Story: Hotels and motels

Temporary bar, Pahīatua

Temporary bar, Pahīatua

New Zealand’s formerly strict liquor-licensing laws made hotel proprietors do all they could to hold on to their licences. When the Pahiatua Commercial Hotel burned down one Sunday in 1962, the proprietor had 24 hours to erect a temporary bar, or the liquor licence would lapse. Sunday was traditionally a day of rest, but locals rose to the challenge. A storeroom standing at the back of the property was swiftly converted into a bar. Neighbouring hotelkeepers and a Palmerston North brewery donated alcohol. The ‘hotel’ was open for business at 9 a.m. on Monday morning, licence intact.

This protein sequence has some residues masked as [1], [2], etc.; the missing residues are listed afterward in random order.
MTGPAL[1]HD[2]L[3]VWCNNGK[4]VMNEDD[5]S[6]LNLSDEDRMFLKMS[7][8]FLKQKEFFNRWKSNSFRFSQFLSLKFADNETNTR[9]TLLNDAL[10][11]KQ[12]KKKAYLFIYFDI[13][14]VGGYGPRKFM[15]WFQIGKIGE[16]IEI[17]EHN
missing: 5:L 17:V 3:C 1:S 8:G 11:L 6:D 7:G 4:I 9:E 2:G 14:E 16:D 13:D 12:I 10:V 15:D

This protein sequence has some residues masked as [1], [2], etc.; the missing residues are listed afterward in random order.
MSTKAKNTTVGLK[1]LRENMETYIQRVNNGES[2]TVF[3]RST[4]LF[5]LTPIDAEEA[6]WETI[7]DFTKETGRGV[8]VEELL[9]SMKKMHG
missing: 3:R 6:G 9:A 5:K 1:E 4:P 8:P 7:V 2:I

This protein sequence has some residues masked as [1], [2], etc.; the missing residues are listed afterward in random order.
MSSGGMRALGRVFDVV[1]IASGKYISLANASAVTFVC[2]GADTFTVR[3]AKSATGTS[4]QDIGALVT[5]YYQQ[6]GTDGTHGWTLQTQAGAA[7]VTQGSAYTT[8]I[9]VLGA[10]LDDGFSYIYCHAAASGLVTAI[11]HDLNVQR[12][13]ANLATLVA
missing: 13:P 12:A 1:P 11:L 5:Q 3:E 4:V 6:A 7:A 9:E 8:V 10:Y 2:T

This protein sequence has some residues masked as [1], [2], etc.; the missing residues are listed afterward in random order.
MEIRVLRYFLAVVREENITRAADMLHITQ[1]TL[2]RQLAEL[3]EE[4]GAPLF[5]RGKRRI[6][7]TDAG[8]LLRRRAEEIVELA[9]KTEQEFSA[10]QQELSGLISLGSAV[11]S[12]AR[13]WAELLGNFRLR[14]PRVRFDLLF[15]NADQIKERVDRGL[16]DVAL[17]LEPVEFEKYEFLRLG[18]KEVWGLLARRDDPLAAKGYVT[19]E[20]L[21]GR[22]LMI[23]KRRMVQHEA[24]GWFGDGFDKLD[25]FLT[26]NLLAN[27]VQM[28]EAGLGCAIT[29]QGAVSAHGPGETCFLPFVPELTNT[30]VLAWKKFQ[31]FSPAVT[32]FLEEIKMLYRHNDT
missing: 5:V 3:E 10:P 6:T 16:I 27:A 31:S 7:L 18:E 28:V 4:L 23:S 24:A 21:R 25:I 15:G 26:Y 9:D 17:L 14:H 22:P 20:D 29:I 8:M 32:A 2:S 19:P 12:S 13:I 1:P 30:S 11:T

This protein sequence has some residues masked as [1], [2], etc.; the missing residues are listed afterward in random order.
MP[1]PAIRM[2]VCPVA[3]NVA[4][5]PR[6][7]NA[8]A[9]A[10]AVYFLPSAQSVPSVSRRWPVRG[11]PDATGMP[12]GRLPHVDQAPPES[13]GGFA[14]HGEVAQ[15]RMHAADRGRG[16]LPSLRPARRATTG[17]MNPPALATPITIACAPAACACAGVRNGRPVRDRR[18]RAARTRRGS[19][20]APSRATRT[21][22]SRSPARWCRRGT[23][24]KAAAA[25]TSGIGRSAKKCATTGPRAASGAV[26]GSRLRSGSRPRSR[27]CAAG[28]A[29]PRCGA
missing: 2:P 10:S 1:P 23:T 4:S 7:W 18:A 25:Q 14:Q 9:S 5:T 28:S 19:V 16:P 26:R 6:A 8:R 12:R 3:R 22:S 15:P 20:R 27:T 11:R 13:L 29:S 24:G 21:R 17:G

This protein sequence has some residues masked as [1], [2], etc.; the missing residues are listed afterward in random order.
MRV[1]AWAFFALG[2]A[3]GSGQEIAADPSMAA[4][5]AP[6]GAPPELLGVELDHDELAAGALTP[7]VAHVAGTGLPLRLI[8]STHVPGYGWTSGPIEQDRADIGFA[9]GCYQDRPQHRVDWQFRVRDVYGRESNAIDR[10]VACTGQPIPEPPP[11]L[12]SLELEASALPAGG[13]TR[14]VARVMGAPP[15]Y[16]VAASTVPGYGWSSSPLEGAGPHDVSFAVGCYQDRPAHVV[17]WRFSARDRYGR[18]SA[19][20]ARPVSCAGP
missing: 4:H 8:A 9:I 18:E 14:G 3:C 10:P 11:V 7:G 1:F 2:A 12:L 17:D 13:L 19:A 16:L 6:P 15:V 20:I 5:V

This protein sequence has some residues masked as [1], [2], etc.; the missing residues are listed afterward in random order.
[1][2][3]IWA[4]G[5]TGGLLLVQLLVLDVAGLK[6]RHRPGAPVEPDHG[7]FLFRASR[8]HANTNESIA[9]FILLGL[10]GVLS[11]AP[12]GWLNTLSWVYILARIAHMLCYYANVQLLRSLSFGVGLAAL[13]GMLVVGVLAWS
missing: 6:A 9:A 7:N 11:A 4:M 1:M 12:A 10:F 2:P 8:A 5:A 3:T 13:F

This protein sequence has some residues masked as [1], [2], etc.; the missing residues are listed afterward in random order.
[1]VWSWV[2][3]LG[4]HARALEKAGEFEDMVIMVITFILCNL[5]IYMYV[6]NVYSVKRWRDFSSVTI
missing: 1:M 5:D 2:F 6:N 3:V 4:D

Using this item

Alexander Turnbull Library, Dominion Post Collection (PAColl-7327)
Reference: EP-Municipal-Towns, P to Q-02

Permission of the Alexander Turnbull Library, National Library of New Zealand, Te Puna Mātauranga o Aotearoa, must be obtained before any re-use of this image.

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How to cite this page:

Paul Christoffel, 'Hotels and motels - Hotels and liquor laws', Te Ara - the Encyclopedia of New Zealand, (accessed 19 September 2021)

Story by Paul Christoffel, published 11 Mar 2010